This Week’s Breads
Janice brings a basket of fresh-baked bread for sale each Friday afternoon shortly after 4pm. All breads are first come first served.
— Hearty Country Hearth Bread with toasted pumpkin seeds –mmm, delicious! $5/loaf
—Multi-grain Cranberry Walnut Bread– made with buckwheat and whole wheat flours, dried cranberries and toasted walnuts – turkey sandwich anyone? – yum! $5/loaf
Be sure to stock up this week, cuz no bread for the next TWO WEEKS! Next “Bread Friday” will be Friday December 5th!!
Green Ketch update
The three-foot hole in her side has been repaired, and she has been drawn in higher on the shore somewhat in the shelter of Lovers’ Bluff. It may be some time until engine power is restored, and we have received no updates. We can tell you that she is sitting Very Close to the spot on the beach where the Happy Jack spent many quiet years before being carved up into car-sized chunks and hauled away Somewhere. The Green Ketch (aka “Ning Ning”) is a long way from home and needs a lot of work. So maybe she will just lie here for the winter and then we’ll see.
We worry that, like the old cars that we can’t seem to part with, and which will probably never run again, she could settle into the landscape for a decade or two, waiting for rescue. Still, she’s pretty solid, and we continue to hope her lads will sail her away yet.
Longing for something to Yay about
As nearly as I can tell, what I am calling “yaying” became extinct when I turned about 12, maybe even before, and that was way back in the mid-fifties. Here’s how it worked. It’s early Saturday afternoon, any time of year. A gang of neighborhood kids walks en masse downtown to one of the local movie theaters (there were only four). There was usually a Newsreel, often a Cartoon, and then a main feature, often a Western featuring Roy Rogers, Gene Autry, Hopalong Cassidy, or even Audie Murphy (the soft-spoken, real-world war hero). And of course there were lots of war movies, also.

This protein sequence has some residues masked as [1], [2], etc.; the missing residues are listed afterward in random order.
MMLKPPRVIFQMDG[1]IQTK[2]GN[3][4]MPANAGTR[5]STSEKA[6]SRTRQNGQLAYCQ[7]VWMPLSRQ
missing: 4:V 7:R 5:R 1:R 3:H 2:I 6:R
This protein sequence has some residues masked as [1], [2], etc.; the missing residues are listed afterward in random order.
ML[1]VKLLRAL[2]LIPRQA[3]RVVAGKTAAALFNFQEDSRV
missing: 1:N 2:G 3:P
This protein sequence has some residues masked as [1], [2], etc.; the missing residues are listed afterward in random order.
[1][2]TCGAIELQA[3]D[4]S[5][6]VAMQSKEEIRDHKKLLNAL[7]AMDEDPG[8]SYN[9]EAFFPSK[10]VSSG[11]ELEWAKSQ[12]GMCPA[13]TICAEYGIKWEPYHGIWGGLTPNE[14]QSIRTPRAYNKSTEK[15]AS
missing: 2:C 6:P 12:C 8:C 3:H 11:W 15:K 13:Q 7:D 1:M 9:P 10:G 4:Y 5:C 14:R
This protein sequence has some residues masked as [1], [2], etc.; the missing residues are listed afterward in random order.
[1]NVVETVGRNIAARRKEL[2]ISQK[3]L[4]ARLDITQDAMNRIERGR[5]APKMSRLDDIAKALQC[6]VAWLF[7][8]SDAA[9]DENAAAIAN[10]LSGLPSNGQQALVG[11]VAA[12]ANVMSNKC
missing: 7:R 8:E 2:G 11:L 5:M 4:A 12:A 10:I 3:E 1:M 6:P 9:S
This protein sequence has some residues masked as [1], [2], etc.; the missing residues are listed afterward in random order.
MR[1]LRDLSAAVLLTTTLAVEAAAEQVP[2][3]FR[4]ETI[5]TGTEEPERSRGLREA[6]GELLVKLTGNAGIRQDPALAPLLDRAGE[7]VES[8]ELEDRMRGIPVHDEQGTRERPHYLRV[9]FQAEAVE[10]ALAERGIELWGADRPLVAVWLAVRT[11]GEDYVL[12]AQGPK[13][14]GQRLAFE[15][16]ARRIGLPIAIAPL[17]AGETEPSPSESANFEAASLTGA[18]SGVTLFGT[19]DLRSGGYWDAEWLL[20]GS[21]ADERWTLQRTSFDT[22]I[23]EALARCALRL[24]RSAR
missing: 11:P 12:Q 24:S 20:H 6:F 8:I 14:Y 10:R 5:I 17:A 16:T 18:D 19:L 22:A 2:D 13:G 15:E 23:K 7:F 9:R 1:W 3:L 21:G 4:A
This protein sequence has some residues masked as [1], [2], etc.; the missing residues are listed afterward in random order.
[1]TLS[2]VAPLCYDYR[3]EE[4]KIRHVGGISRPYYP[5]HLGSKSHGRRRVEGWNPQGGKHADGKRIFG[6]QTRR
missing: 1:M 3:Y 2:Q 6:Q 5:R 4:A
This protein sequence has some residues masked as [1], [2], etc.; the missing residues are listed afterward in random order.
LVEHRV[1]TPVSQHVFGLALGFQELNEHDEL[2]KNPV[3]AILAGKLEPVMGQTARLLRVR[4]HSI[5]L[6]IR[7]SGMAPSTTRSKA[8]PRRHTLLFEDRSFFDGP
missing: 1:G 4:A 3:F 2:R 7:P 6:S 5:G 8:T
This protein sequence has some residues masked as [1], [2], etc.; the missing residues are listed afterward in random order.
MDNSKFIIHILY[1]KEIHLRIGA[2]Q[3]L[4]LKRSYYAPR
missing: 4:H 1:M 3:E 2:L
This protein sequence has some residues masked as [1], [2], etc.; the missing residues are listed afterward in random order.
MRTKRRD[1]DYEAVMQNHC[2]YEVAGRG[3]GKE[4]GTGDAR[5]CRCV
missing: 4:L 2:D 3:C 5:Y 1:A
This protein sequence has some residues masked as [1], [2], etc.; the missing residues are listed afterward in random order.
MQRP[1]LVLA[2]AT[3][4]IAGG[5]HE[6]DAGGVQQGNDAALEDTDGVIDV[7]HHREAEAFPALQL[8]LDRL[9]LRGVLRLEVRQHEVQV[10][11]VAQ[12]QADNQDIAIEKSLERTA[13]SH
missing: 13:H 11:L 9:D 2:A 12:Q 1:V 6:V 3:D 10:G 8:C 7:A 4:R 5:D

Now I know it is hard for the four of you who occasionally read this blog to imagine a world in which TV was still a novelty, and home video players were the stuff of science fiction. The point here is that each Saturday, given the adventurous nature of the films, and given that we were kids and could still allow our imaginations to get us excited, there were always a few scenes in each movie in which the hero, (or the actual Cavalry!) would show up just in the nick of time to save The Girl or the Hapless Scapegoat from the cruel plans of the Bad Guys in general and the Really Bad Guy in particular. Inevitably, each time such a moment arrived (sometimes actually accompanied by a bugler playing “Charge!”) the entire theater would erupt in a deafening “YAAAAAAAAAAAAYYYY!!!!! (click on the image and turn on your sound for a half-hearted imitation of what it was like)
Unfortunately right now feels like one of the Darker Moments in our history, for a lot of reasons, including the recent “Best Election that money could buy,” the Drug Traffickers in Mexico, the Fanatics in the Middle East (yes, including Israel), the bankers owning Everything, Climate Change putting the Entire Future up for grabs, Democrats who act like Republicans, Republicans who act like Idiots…in sum, the World Gone Crazy. So the tiny point of this rant is, yeah, I long for the simple days when here in our Darkest Hour the Cosmic Cavalry would come charging over the hill, bringing with them Justice, Peace, Hope, Community, and Mutual Respect, and we would all stand on our seats and yell with all our hearts, “YAAAAAAAAAAAAAAAAYYYY!!!!!